Delegates from around the world will descend on Rio de Janeiro, this week for a major United Nations meeting on the environment. Dubbed "Rio+20," the event, will commemorate the 20th anniversary of the first “Earth Summit.”

But, you might say, didn’t 15,000 or so of these same bureaucrats and environmental activists gather at another world class beach resort—in Durban, South Africa— just six months ago to discuss more-or-less the same issues? Why the need for another meeting so soon?

Good question.

The largely redundant Rio meeting provides the perfect occasion to reassess American taxpayer support for several “Green” non-governmental organizations (NGOs) that have been undermining US policies and priorities for well over two decades.

Under the rubric of “Corporate Social Responsibility” many Green groups have asserted that companies have “triple-bottom-line” obligations. This theory insists companies must deliver (1) economic, (2) social and (3) environmental “returns” to justify the theoretical “license to operate” granted to them by society.

One Green NGO, the Global Reporting Initiative (GRI), will promote its “Report or Explain” policy in Rio. It demands that private companies “report their sustainability performance or explain why if they do not.” GRI wants governments “to provide regulation [emphasis added] and policy that promotes this kind of innovation and creativity.”

In other words, GRI wants even more onerous and expensive legal requirements loaded on businesses.

Another powerful Green NGO travelling to Rio is the glamour-laden World Wildlife Fund. Its board members include actor Leonardo di Caprio and Hollywood’s new chief lobbyist, former Senator Christopher Dodd.


WWF is pushing to redefine economic growth. According to WWF Director General Jim Leape, “We need Rio+20 to deliver new environmental indicators so that we can measure what we treasure. We need indicators that go far beyond GDP, measuring environmental quality, nature and biodiversity, and social stability and wellbeing.” WWF also wants to change the way economic growth is measured so that the “value of natural capital…is included in national accounts and corporate balance sheets.”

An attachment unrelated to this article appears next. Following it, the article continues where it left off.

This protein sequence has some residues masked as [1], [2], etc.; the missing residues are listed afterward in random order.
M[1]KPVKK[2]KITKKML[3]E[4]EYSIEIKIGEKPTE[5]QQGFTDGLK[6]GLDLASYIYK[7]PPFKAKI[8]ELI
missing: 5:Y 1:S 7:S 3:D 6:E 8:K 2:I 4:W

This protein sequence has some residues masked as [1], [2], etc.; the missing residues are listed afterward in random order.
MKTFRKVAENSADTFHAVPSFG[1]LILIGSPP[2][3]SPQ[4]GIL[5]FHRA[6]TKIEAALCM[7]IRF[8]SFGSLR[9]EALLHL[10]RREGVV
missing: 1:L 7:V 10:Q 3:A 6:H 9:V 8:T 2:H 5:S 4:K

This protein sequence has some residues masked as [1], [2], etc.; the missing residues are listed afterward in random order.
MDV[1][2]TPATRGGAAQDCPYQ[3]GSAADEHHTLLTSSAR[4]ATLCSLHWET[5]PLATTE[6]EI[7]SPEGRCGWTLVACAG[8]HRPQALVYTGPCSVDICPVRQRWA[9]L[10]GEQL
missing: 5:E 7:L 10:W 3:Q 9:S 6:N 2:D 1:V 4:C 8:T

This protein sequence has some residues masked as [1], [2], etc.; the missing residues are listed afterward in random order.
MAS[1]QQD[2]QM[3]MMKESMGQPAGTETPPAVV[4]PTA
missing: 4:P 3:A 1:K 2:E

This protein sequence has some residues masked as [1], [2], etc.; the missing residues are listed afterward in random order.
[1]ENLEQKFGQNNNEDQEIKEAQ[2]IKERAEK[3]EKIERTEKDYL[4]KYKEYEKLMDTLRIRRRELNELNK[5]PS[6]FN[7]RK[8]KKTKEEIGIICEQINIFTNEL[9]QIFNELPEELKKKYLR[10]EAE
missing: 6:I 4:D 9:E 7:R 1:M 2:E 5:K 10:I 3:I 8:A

At the original Rio summit in 1992, just months after the collapse of the Soviet empire, WWF representatives argued that “free market capitalism will not solve the world’s environmental problems.” Despite evidence to the contrary—nations with free markets have the highest environmental standards in the world—WWF has used this assertion to carry out a 20 year assault on markets and free trade.

Both GRI and WWF call for a global “green economy” and propose several mechanisms to control and manipulate innovation, commerce, and trade.

For starters they want all tradable goods “certified” to ensure they meet “sustainability” standards. Those standards, of course, would be set by these very same groups. That would give groups such as WWF tremendous influence over the global trade of commodities such fish, paper, cocoa, tropical woods, beef, palm oil and more.

Indeed, last week in Washington, WWF partnered with the Consumer Goods Forum to urge major Western retailers to procure only “sustainably-sourced” palm oil. The utilization of these standards will raise consumer costs and hurt small farmers throughout the world who need unencumbered access to markets. In fact, denying small producers access to world markets would well lead to more environmental damage and increased poverty than would leaving them alone – hence the insidious nature of WWF’s calls for certification.

To add insult to injury, American taxpayer money (through USAID) is occasionally given to some of these groups. And agribusinesses in the European Union have used pressure tactics by WWF and other green groups as camouflage to protect themselves from foreign competition.

GRI and WWF are warning their donors that the Rio+20 Summit might fail. But given the anti-growth agenda they will promote there, that wouldn’t be a bad thing.

James M. Roberts is research fellow for economic freedom and growth at the Heritage Foundation’s Center for International Trade and Economics.